A new work experience programme has been launched to encourage more black students to apply for top jobs in finance firms.
The goal is to break the pattern of hiring very few black employees by large financial firms.
As part of the pilot, twenty Bristol employers hired 46 new interns, all of whom were black students.
“It’s a word from the industry to say we want you, you’re welcome,” said Oren Henry, a 22-year-old Bristol student.
He is now one of three students who has begun working at the investment firm Hargreaves Lansdown.
Mr Henry stated that he recently attended an assessment day at a different firm and discovered that he was the only black person there out of 50.
“And every single person on the interview panel was a white male,” he added.
“Coming into that environment can be intimidating, even frightening. Schemes like this are important because they make black students feel welcome.”
The Bristol scheme is based on a project launched in London by four City executives, including experienced financial services entrepreneur Dawid Konotey-Ahulu.
“I’ve frequently been the only black guy in the room,” he explained. “I attend conferences, summits, and meetings – and it’s just me.”
He founded a pensions advisory group with $500 billion under its management, but his success has been an outlier.
He emphasises the critical role of portfolio managers, one of the most sought-after positions in finance.
“These are the guys who actually manage the money,” Mr Konotey-Ahulu explained.
“They are the highest-level positions, comparable to having a Formula One seat. And only 12 of them are black out of 3,000. It’s horrifying “He stated.
To change that, the four men organised a new work experience programme for young black students, initially aiming to secure 100 internships in top city firms.
They called their contacts across the city and soon had 500 internships secured for the summer of 2021.
“Our WhatsApps and our Linked Ins are lighting up with people saying ‘I got a job. I didn’t know I was going to get it, but I got a job’,” he said.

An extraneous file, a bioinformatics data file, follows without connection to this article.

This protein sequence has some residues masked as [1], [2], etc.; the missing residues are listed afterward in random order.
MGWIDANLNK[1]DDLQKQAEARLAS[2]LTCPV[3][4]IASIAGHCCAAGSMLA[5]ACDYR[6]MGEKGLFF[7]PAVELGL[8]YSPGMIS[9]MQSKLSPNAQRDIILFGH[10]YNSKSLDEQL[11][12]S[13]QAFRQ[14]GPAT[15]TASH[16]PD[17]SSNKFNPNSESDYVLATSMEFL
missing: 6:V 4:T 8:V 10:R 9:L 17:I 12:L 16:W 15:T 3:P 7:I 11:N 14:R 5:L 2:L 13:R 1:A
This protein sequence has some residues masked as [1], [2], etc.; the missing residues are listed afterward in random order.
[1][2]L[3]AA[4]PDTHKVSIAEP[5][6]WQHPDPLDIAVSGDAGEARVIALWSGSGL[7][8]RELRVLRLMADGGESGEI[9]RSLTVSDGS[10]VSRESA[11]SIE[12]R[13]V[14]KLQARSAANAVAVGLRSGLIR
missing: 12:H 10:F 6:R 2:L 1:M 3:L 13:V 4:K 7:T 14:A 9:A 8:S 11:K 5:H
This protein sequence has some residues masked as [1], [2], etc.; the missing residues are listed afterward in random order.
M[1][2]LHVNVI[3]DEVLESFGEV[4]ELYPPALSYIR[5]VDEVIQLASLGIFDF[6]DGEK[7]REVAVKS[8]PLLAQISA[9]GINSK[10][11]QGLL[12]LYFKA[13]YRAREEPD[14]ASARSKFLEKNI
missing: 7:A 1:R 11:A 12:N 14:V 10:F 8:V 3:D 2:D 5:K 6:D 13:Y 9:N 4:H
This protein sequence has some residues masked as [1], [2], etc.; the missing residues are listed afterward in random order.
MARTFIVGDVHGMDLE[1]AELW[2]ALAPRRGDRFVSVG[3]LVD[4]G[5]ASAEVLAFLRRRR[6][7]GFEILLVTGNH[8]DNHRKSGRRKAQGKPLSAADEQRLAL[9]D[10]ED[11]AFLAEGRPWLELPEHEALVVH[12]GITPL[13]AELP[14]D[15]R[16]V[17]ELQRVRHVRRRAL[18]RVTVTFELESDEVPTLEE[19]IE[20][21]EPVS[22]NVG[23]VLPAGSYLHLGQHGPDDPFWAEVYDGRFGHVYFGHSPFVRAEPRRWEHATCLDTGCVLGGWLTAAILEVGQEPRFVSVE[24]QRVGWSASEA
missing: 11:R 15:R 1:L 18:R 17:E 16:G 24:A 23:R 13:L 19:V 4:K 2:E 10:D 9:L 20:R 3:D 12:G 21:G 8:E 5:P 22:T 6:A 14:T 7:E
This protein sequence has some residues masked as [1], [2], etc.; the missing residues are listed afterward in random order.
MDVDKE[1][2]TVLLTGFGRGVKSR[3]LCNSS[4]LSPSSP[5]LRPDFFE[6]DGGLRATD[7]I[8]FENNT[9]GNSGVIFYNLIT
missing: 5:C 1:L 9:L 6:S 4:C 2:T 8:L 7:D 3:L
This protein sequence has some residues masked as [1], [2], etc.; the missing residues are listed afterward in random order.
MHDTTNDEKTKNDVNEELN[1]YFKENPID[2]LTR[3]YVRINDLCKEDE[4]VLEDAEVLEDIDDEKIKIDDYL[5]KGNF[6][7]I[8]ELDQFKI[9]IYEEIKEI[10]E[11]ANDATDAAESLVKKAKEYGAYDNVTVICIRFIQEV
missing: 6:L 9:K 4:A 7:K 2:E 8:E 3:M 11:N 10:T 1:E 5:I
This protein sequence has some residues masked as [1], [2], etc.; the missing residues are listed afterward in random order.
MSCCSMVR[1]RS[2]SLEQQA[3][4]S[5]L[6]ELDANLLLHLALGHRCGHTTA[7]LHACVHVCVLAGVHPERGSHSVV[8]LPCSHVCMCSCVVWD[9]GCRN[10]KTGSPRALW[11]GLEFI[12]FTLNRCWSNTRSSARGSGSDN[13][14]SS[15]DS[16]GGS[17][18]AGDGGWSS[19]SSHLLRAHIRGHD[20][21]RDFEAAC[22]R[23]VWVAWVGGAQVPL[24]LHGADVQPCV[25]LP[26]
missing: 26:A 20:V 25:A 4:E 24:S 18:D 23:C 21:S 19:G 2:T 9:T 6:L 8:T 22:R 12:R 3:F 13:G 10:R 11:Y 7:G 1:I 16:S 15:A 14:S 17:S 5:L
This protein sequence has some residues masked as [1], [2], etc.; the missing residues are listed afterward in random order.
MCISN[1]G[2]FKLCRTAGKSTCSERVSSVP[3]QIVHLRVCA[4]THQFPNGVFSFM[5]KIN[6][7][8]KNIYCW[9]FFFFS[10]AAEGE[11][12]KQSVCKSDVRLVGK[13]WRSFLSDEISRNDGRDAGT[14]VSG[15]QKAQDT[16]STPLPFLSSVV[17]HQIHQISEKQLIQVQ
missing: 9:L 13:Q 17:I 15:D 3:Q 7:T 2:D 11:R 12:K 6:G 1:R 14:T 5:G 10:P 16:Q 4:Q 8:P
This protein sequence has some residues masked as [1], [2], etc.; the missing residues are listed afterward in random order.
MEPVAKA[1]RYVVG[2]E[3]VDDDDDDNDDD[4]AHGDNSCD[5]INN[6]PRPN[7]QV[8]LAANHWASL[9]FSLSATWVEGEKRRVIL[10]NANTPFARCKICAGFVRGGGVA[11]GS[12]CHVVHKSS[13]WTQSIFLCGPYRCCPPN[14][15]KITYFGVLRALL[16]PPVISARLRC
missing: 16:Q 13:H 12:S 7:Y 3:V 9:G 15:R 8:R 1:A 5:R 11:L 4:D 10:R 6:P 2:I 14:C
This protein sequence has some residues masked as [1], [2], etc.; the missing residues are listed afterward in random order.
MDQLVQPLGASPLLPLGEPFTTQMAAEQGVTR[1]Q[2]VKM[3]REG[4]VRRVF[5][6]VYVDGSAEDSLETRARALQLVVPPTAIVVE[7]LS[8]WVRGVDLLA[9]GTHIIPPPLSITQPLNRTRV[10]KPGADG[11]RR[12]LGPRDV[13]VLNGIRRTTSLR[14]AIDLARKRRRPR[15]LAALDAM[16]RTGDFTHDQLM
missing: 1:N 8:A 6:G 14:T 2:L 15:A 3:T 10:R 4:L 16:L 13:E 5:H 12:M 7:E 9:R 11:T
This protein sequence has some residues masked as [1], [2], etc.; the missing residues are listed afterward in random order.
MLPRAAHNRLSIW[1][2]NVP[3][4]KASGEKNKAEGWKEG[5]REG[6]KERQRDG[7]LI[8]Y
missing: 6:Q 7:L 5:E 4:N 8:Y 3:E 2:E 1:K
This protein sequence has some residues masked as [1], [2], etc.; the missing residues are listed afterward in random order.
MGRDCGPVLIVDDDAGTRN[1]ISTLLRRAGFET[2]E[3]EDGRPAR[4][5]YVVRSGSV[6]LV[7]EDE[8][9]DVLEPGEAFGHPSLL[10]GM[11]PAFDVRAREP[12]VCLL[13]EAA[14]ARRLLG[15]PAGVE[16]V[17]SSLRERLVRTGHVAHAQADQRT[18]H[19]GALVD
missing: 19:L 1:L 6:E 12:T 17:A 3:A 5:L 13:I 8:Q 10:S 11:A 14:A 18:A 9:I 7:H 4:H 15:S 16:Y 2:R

In Bristol, senior management at Hargreaves Lansdown, now the biggest digital finance firm in the country, managing over £135bn and employing 1,800 people, chose to get involved too.
The company’s chief executive, Chris Hill, met with Bristol’s mayor Marvin Rees and other big firms to work on a local project and 20 Bristol employers offered internships to students of Black Caribbean, Black African or Black British heritage.
It is more than just finance now, there are lawyers, film-makers, a sports firm and even the Anglican Diocese of Bristol involved.
“We know that young black people have been disproportionately impacted by the pandemic,” said Anna Langdon, Hargreaves Lansdown’s senior talent manager.
“We wanted to do something that makes a difference, and one thing we know makes a difference is giving people really good, paid, well-structured work experience.”
Meanwhile, Mr. Konotey-Ahulu and his co-founders have just announced an expanded internship programme for the summer of 2022.
They now have 2,000 placements instead of 500. It will run for five years and offer 10,000 internships, and it has expanded from financial services to cover 20 industries and 700 businesses.
He stated: “It’s massive, and it’s game-changing. Soon, you’ll see people of colour in middle management and, eventually, in senior management, which is the goal.”
As part of the 10,000 Black Interns programme, Bristol firms will also be offering internships in 2022. Applications are now being accepted from black students all over the UK.